After watching the Critical Thinking Skills Presentation, viewer should be able to answer the following questions which will test their understanding of the material.
thinking which involves or exercises skilled judgment or observation or evaluative thinking
A general term given to a wide range of cognitive skills and intellectual dispositions
Negative or fault-finding
A and B
None of the above
Analyzing assumptions and biases
Examining evidence
Defining a problem
Intolerance of ambiguity
Disciplined thinking
Accuracy
Clarity
Relevancy
Logical consistency
All are important
Sociocentrism
Egocentrism
Wishful Thinking
Unwarranted assumptions
Relativistic thinking
Unwarranted assumptions
Egocentrism
Relativistic thinking
Sociocentrism
Wishful Thinking
Stereotyping
Wishful thinking
Relativistic thinking
Unwarranted assumptions
All of the above
True
False
Doubting
Indiscriminately rejecting ideas
Suspending judgment
Accepting only justified claims
All of the above are good definitions of skepticism
Value stereotypes, respect precision, look for evidence, and look for logical explanations
View phenomena with disbelief and bias
Are open-minded, value fair-mindedness, respect evidence and reasoning, respect clarity and precision
identify and evaluate arguments, ignore criteria, and apply reasoning
All of the above are accurate
Asking questions
Making judgments
Identifying assumptions
Eliminating ALL opinions
All of the above are procedures for applying criteria.
Poor reading skills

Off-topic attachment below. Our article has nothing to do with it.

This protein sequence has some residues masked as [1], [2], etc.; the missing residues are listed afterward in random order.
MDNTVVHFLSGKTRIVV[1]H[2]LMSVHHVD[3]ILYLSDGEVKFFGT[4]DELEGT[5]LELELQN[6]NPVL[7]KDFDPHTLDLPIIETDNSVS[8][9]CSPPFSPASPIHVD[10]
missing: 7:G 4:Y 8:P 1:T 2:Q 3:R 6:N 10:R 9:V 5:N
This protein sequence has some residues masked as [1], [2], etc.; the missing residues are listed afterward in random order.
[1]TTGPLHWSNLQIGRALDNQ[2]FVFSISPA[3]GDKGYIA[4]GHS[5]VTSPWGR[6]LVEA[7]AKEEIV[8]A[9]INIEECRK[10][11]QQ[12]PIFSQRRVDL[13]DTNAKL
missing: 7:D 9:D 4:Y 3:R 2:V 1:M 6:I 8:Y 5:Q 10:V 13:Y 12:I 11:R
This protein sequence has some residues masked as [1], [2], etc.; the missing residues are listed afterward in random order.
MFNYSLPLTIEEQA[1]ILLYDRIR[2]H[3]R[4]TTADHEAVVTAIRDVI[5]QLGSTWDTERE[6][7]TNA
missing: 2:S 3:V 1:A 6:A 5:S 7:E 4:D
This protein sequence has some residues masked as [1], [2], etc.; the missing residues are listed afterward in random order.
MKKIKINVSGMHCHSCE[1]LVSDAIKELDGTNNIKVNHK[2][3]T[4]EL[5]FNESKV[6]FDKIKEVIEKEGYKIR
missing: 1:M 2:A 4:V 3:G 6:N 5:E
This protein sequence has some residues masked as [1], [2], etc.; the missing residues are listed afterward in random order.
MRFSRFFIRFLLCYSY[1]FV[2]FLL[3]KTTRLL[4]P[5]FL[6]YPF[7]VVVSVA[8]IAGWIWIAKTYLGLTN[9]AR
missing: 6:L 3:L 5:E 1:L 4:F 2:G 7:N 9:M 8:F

Poor listening skills
Prejudice
Bias
Acceptance of change
Logical reasoning
Conformism
Black-and-white thinking
Stereotyping
Wishful thinking
Nearly 40 percent of 17-year-olds cannot draw inferences from written material.
Only one-third of high-school graduates can solve a mathematics problem requiring several steps..
Acquisition of scientific facts and information often takes precedence over learning scientific methods and concepts in the classroom.
When the information content of a discipline increases, it becomes even more vital to spend time, not learning more information, but when the information content of a discipline increases, it becomes even more vital to spend time learning methods to acquire, understand, and evaluate this information
All of the above are reasons to model critical thinking.
Don’t automatically answer questions the student has. Instead, whenever possible, turn the question back to the student. Ask questions like: What do you think? What ideas do you have about that? What has been your experience?
Help students talk through problems. Encourage them to think out loud and model this yourself by vocalizing your own thought processes, trying to implement specific reasoning skills as you do so.
Shorten your response time. Remember that it takes time to think and students may be anxious, particularly if they feel they are put on-the-spot,causing them to think harder.
Have students analyze their own work, looking for patterns in their thinking and in their mistakes.
Encourage students to see the problem, situation, or concept from a different viewpoint. If working on a math problem, for example, ask the student if he or she can think of another way to solve the problem.